Rewind, recap: Weekly update w/e 01/07/18

Can four pictures really sum up my week? Well, if I’m being honest they come pretty close. Reading, paperwork, sunny skies and traffic jams. That’s what I’ve been up to. The sunny skies makes a nice change. Well … not a change exactly, it’s becoming quite repetitive now, but hey – we mustn’t complain.

So how has your week been? Good? Good. I had a pretty awesome one by all accounts. Monday, despite being at work (boo hiss) I had a pretty fabulous day as I was Netgalley approved for one of THE books I have been most anticipating all year, the first in James Oswald’s brand new Constance Fairchild series, No Time To Cry. Now I was in Dublin training on Monday so I started reading it in my lunch break. Carried on reading it in the airport where I was only disturbed by a small false fire alarm, boarding the plane and driving home. I know! Annoying right? Carried on reading when I got home, finished around two a.am. I am completely gutted now as reading it so quickly means I have ages to wait for the next book in either series but by ‘eck. It was good. Sooooooo good. This was my only Netgalley this week, but that’s no bad thing lol. And as I arrived home to a signed copy of The Reckoning by Yrsa Sigurdardottir courtesy of Goldsboro Books too, the day was pretty good all in all.

Tuesday was a work day (boo hiss) but I crammed in some reading in the evening, even though I was absolutely shattered from my early morning book binge. Wednesday was a little more exciting as I drove down to London for an early morning (six a.m.) appointment the following day, Whilst there it felt only polite to head along to the London launch for Louise Voss’ The Old You and Doug Johnstone’s Fault Lines. The sacrifices one makes for blogging huh?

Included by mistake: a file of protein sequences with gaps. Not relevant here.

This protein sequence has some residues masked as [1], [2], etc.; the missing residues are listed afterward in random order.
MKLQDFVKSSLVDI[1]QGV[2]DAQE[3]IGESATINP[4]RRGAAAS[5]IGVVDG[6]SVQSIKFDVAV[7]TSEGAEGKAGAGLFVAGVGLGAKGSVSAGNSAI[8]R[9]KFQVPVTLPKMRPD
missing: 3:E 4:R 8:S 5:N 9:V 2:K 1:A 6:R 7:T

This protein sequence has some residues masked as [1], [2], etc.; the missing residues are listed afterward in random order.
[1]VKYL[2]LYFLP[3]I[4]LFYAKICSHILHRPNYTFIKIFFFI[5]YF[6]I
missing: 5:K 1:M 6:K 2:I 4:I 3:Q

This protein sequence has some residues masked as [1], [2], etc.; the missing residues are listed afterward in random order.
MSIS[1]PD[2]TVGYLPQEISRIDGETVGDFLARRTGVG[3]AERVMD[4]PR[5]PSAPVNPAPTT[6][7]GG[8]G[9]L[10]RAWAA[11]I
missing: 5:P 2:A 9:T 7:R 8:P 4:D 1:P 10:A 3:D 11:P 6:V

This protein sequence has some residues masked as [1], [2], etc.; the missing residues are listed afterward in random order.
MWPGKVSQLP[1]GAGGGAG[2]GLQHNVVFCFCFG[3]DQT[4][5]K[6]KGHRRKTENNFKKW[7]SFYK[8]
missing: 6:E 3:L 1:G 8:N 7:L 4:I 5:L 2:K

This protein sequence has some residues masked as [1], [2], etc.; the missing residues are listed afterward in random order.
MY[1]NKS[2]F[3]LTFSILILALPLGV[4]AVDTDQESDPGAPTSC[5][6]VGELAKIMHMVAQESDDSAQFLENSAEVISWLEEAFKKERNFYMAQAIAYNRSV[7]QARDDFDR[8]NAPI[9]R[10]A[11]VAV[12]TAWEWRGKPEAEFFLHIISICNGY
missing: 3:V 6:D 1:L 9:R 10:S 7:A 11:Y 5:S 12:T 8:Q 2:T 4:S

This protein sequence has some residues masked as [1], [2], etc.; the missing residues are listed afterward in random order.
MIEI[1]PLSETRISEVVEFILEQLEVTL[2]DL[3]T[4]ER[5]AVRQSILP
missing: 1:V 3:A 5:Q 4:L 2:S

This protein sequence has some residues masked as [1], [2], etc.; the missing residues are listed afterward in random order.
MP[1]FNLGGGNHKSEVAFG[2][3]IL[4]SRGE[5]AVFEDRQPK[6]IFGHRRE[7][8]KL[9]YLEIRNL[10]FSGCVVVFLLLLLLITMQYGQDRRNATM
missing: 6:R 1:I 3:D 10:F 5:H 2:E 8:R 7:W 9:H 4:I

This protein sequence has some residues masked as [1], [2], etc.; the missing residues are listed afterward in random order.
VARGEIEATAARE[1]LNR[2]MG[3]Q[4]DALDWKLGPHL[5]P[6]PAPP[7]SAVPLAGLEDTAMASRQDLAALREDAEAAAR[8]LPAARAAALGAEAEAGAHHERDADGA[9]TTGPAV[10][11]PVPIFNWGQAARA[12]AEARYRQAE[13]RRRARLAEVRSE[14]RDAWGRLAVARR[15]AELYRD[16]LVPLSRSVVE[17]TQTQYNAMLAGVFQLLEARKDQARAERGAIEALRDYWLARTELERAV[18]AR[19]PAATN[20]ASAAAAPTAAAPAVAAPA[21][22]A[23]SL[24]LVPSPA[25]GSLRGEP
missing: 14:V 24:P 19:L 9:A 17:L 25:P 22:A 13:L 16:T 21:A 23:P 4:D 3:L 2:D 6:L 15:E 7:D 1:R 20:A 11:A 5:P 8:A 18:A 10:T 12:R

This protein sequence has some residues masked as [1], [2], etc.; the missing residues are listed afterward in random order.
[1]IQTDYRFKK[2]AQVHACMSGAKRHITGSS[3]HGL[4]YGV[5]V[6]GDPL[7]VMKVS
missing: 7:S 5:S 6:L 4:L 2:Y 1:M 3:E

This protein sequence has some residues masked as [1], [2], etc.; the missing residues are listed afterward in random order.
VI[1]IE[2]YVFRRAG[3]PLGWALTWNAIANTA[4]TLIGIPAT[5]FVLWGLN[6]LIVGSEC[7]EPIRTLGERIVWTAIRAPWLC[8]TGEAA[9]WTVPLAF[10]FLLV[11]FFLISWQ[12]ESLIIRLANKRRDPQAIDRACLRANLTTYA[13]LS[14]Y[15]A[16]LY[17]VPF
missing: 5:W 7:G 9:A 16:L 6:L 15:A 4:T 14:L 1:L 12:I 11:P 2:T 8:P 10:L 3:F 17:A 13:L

A fabulous evening in the gallery of Collyer Bristow on Beford Row in some wonderful company. So nice to catch up with old friends, Vicki Goldman, Joy Kluver, Jacob Collins, Anne Cater, Karen Cole, Mary Picken, Barry Forshaw and Marina Sofia. I met Daniel Pembrey who is lovely, and of course it was a chance to say hi to the lovely Karen Sullivan again and also the effervescent Meggy who was in her element and perhaps more than a little high on chocolate cake ;), One of the biggest surprises of the night was seeing Thomas Enger there – totally not expecting that but just shows what a fab team the Orenda guys are as he flew in all the way from Norway to give his support to the launch.